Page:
That the consumption of certain drugs ought to be proscribed by law is probably taken for granted by most people. The presumption in favor of banning some drugs has become so strong, so embedded in the mainstream of popular discourse as to be practically beyond debate — notwithstanding either philosophical or empirical issues that stand in contradiction to the accepted view. But at this stage in the American experiment in drug prohibition, the case for legalizing drugs, for leaving them within the realm of permissible choices, is worth another look. As defenders of individual rights and responsibility, libertarians have been making that case since the Drug War’s incipiency.
It isn’t that libertarians don’t recognize the problems presented by drug use, but rather that we challenge the assumption that there is any rational relationship between the Drug War and lessening the destructive power and prevalence of drugs within society. The question we ask isn’t whether using drugs is a good decision for the individual person; it is whether a person, under a system of just laws, ought to have the right to decide which substances are fit for his consumption — whether smoking marijuana, for instance, is among the legitimate prerogatives of an adult in civil society.
Libertarians approach that question, ultimately the question of the rights of the individual, in a distinct manner, one that uniquely demarcates our philosophy from others who attend to specific policy questions less consistently. That distinctly libertarian approach is what Herbert Spencer described as “the law of equal freedom,” the notion that “every man has freedom to do all that he wills, provided he infringes not on the equal freedom of any other man.” For Spencer and for libertarians, the law of equal freedom means that every person has the right to legislate for himself, no government having any ethical authority to substitute its judgment for that of the individual person. Libertarians deny that the state is any more competent to make fundamental decisions about the danger of a particular substance than is the individual person.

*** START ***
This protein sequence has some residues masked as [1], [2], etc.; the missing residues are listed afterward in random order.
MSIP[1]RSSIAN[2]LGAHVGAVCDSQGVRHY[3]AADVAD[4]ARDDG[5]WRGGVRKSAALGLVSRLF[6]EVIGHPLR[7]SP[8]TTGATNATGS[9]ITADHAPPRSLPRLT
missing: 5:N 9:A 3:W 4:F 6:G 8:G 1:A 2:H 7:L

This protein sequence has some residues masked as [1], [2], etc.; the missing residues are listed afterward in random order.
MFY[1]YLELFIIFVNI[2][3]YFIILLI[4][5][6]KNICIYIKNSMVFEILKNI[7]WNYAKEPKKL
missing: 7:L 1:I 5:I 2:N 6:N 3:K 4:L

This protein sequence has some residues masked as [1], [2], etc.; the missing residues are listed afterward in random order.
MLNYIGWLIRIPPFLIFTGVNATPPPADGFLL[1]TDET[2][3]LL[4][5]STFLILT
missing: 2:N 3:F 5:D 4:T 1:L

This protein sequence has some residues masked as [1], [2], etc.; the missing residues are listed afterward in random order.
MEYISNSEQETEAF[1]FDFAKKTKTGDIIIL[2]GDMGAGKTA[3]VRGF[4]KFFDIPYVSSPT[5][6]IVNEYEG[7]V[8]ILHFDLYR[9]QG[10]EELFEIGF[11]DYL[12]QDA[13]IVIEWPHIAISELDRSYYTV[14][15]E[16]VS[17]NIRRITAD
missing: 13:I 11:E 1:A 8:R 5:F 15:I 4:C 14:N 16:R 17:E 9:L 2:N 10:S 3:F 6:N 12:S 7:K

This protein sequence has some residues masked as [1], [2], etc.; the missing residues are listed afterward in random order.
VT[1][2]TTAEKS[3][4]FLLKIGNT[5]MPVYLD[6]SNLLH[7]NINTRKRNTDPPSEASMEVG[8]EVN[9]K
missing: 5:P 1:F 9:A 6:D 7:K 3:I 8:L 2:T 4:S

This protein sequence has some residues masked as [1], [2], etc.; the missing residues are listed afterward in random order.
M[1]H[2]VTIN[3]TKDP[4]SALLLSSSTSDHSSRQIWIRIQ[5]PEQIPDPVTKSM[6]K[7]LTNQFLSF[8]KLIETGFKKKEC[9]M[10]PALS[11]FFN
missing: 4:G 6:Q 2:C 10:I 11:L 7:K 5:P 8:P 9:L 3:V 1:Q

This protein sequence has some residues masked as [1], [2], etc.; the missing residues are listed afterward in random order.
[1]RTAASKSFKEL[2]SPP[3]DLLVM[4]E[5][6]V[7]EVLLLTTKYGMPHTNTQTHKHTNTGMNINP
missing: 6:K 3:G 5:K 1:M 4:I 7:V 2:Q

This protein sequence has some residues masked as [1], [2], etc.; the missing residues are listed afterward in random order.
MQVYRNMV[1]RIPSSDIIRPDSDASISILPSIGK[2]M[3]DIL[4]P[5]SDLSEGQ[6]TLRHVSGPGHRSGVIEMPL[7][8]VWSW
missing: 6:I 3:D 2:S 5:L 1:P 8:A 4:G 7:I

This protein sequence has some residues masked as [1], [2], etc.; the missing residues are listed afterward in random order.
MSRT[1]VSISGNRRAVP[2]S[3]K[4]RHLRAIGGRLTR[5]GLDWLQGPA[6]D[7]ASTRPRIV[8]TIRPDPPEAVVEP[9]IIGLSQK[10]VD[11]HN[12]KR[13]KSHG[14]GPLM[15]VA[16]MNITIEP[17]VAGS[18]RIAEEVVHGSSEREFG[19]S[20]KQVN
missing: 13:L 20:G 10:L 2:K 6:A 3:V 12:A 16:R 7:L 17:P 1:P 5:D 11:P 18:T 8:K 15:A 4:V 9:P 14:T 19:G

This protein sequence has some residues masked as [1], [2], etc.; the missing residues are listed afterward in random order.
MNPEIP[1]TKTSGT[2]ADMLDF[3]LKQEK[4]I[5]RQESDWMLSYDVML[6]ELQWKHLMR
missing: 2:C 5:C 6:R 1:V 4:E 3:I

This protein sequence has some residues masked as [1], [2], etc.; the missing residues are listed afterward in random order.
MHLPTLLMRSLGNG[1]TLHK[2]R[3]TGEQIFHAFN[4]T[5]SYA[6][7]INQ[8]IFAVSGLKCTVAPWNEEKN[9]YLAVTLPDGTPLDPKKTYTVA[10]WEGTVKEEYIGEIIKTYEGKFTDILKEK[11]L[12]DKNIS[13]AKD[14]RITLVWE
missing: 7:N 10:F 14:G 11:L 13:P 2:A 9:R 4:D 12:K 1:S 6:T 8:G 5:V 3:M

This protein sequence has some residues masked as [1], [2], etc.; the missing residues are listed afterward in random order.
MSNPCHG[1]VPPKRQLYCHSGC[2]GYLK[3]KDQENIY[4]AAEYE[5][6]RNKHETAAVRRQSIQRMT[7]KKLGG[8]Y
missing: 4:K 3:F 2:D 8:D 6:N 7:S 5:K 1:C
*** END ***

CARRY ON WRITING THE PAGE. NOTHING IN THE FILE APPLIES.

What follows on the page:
As a matter of course, some members of society will make self-destructive choices, acting against their own interests, even in ways that could have grave consequences. In the absence of the kind of infringement of others’ freedom that Spencer’s formulation interdicts, however, adults must be left free from the grip of invasive laws and regulations. Champions of the war on drugs argue that indeed drug users do pose the kind of threat to their neighbors that the law of equal freedom is designed to confront — that illegal drugs cause people to engage in acts that threaten society at large. But such causal arguments do not withstand even cursory scrutiny, especially given that dangerous and mind-altering substances such as alcohol fall on the permissible side of the arbitrary line drawn by policymakers. To justify the ban of a particular activity within a free society, the connection between that activity and the harm that putatively results from it cannot be a tenuous one. It is not enough, then, that drug users may cause harm to others. As the Cato Institute’s Doug Bandow notes, any number of perfectly legal activities (gambling, the abuse of alcohol, and tobacco use, among them) may yield externalities, indirect harm or costs to others. To pursue a plan that would hope to eliminate all such externalities or undesirable consequences from human behavior and interaction would be to preclude even the possibility of a free society.